And asparagus! I could write an ode to this delicious stalk. Asparagus is my very favorite vegetable but it is notoriously hard to grow for transient people because it takes years to fully develop root-stock. It’s not a lie to say that the mature asparagus bed at our house was a selling point for me in moving there. And so far it is performing! Every couple of days we can harvest enough for a full meal for the two of us. YUM
I’m working towards a sunflower patch and have plenty of varieties to plant, including a giant head of seeds from my wonderful mother in law. Thank you!
The constant downpours have been good for my plants…and the weeds. It’s difficult to tell in some parts of the garden that it was tilled at all!
The tomatoes? Not so sure about them yet. I never meant to put them in our main garden and instead planned to use the one at Big Laurel for all my nightshades. But the weather has made it impossible to till up the garden, and I’ve watched my seedlings grow tall and spindly in the greenhouse to the point of no return. Finally I had no choice but to stick them in the ground at our house and hope for the best.
As luck would have it, I planted these guys right before a cold snap. Poor babies. Now they can’t hold themselves upright AND they’re cold. I’ve probably killed them all.
My cukes reached the same growth danger point as the tomatoes so they are also in the ground. The cold and pelting rain has damaged them too, but the new growth seems healthy so I’m optimistic they will make it.
My carrots are coming up! Surprisingly with the clay soil it looks like just about every seed has germinated.
And finally, my sugar snap peas are having the time of their lives. Most have come up and are growing into their trellis. I think they are smaller than my neighbor’s who planted the same day I did, but I don’t even care. it doesn’t bother me at all. I’m not competitive or anything.. honest. 😉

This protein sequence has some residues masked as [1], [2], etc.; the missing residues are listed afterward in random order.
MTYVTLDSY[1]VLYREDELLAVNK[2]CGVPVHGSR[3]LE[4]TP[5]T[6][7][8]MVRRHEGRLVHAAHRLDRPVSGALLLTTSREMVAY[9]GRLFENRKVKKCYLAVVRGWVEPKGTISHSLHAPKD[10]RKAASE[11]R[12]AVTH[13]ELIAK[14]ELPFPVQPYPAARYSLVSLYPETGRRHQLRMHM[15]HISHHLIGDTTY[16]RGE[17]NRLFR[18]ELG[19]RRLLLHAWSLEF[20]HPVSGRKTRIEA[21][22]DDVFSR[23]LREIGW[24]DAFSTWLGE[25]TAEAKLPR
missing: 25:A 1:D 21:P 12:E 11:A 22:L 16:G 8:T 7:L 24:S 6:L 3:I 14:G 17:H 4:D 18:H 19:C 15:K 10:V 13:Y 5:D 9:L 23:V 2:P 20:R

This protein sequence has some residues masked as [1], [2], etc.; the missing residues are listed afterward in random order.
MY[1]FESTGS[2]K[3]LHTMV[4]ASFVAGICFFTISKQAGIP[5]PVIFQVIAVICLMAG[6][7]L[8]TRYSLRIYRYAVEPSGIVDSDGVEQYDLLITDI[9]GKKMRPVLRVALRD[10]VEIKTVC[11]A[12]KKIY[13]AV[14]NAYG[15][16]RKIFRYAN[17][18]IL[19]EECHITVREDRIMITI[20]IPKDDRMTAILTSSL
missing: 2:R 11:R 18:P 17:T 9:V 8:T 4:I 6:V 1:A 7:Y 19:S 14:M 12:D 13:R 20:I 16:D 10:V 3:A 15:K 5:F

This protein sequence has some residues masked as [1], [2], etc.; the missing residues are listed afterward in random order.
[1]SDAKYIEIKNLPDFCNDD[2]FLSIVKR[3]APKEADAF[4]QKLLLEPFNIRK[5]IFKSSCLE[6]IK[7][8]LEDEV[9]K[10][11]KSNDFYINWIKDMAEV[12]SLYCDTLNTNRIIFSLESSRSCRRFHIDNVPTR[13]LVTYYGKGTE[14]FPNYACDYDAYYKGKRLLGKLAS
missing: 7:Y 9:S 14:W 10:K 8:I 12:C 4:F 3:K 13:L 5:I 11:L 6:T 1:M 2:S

If you’re not overwhelmed with details about my life yet, I have some updates for a few of the smaller gardens around our homestead.
This time of year it’s nice to revel in the work that someone else did on the property long before us. Like planting these irises.
I also finally harvested my radishes from the cold frame. They were planted in February, which meant they were growing far beyond their supposed 28 day lifespan. While the leaves grew thick and lush, I kept waiting for real radishes to form. Eventually I called it a loss and pulled them all up.
The radishes didn’t go to waste though. They made for a hearty, surprisingly delicious radish top soup. And everything we couldn’t eat went straight to the rabbits.
With the radishes out of the cold frame, my brassicas really began to thrive. I’ve been harvesting chard and collards for about a week now.
And finally, in the small raised bed next to the house my arugula and second planting of radishes are doing well. There is some crop loss because water splashes from the rooftop gutters right in the middle of the bed, but the plants around the perimeter are huge.
And that’s it for my garden wrap up for the month of April. The rate of change in the garden is beginning to pick up exponentially, so stay tuned for more updates in May. And let me know what you think! What’s growing in YOUR garden now?